Notorious pack rapist Mohammed Skaf has been released from prison after serving two decades behind bars to go home to his parents, with hopes of starting a family of his own.
Skaf left Sydney’s Long Bay correctional complex on Wednesday morning after spending most of his life in custody and having never publicly expressed remorse for his crimes.
He walked from the Metropolitan Special Programs Centre about 9.45am wearing a white Hugo Boss top, black track pants, sunglasses and Covid-19 mask before stepping into a Toyota Corolla driven by a Corrective Services officer.
Reporters asked ‘Are you happy to be free?’ and ‘Are you sorry for what you’ve done?’ but but he did not respond.
He was driven to his family’s home at Greenacre in Sydney’s south-west where he will live with his parents, sister and younger brother.
‘I’m not a rapist,’ Skaf said two years ago after yet again being refused parole. ‘How can I have empathy for someone that wasn’t raped by me?
‘I’ve maintained my innocence for the last 19 years and I’ll maintain my innocence until the day I die.’
Skaf has supposedly accepted some responsibility for his actions since he made those comments and indicated a wish to get married, have children, find a job and study architecture.
Notorious pack rapist Mohammed Skaf walks out of Sydney’s Long Bay correctional complex on Wednesday morning after spending most of his life in custody
After serving two decades behind bars, Skaf (centre) will go home to his parents, with hopes of starting a family of his own
Skaf wore an ankle monitor as he walked out of prison, as his strict parole conditions include 24-hour electronic tracking
As well as 24-hour electronic monitoring, Skaf will have to keep to a daily schedule and comply with ongoing psychological intervention
When he was first locked up as a teenager there was no Facebook or Instagram and no smart phones. The World Trade Centre was still standing and John Howard was not even halfway through his four terms as prime minister.
‘The world has changed,’ Skaf said in 2019. ‘I’m still living in the early 2000s.’
Skaf was one of gang of Lebanese-Australian youths led by his older brother Bilal who went on a rampage of pack rapes in Sydney’s south-west in the weeks leading up to the 2000 Olympic Games.
At least six women and girls were held against their will and repeatedly sexually assaulted in four attacks that shocked Australia and raised racial tensions to fever pitch in NSW.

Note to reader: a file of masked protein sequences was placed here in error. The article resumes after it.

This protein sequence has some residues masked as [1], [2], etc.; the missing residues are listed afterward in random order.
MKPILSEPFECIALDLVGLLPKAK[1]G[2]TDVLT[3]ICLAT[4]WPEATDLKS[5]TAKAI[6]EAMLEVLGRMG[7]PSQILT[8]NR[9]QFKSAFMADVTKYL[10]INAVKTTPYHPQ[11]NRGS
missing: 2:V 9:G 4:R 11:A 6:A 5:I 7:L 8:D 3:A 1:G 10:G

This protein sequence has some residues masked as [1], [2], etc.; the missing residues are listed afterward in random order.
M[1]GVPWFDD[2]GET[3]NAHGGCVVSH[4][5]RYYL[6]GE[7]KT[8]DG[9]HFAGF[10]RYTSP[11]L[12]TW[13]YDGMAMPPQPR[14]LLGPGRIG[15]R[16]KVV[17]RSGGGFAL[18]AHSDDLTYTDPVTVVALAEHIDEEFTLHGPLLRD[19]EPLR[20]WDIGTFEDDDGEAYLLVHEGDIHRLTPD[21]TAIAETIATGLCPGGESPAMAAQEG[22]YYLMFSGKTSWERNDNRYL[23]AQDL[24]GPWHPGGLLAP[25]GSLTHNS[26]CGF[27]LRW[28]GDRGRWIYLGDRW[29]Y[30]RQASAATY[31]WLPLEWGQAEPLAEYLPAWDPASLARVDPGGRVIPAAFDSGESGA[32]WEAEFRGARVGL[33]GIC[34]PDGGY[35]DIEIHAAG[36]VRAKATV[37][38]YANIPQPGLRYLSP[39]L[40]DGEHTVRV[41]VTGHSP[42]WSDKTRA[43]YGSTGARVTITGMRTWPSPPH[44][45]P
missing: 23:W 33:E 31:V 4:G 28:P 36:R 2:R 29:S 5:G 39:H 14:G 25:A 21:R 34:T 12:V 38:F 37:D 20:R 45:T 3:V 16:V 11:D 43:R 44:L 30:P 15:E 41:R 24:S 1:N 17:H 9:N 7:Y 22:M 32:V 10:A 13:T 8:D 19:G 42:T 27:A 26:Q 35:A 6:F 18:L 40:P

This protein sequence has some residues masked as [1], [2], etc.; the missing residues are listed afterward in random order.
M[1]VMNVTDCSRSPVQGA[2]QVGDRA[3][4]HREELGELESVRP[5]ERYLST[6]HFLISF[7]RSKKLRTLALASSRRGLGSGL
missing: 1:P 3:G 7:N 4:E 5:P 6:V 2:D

Gang rapist Mohammed Skaf has left prison after serving almost 21 years in jail
One woman was raped 25 times by 14 attackers at three locations as she was called an ‘Aussie pig’ in an ordeal that lasted six hours.
Skaf, who was convicted in relation to two of the rapes, was 17 at the time of the offences and is now 38. His brother Bilal was almost 19 and is now 40.
Original sentencing judge Michael Finnane, who jailed Mohammed for 32 years in October 2002, described the gang’s crimes as ‘worse than murder’.
Following a series of further convictions and appeals that term was reduced to a maximum of 22 years, 11 months and 30 days.
Skaf’s non-parole period on 16 years, 11 months and 30 days expired on January 1, 2018, more than three and a half years ago.
His maximum sentence does not expire until January 1, 2024 but due to due to Covid-19 restrictions he has been unable to complete pre-release external leave programs.
If Skaf served his full term in prison authorities would have had no control over his reintegration back into the community when he finally got out.
A decision was therefore made to grant Skaf parole so he could be closely supervised while living with his family.
An artist’s impression of Mohammed Skaf at a hearing before the State Parole Authority in February. The SPA determined freeing Mohammed at the end of his 23-year sentence in early 2024 without any conditions would have posed an unacceptable risk to society
Mohammed Skaf (right) was released on Wednesday from Long Bay jail. Bilal Skaf (left) will be eligible for parole in 2033. He is serving a minimum term of 28 years with a maximum of 31
Skaf’s sister, who along with his mother was recently diagnosed with Covid-19, told Daily Mail Australia the family was ready to welcome her brother home.
‘We’re looking forward to him coming home and hopefully he’ll start a life that we’ve never experienced before,’ she said. ‘We’re pretty excited and happy for him to come home.’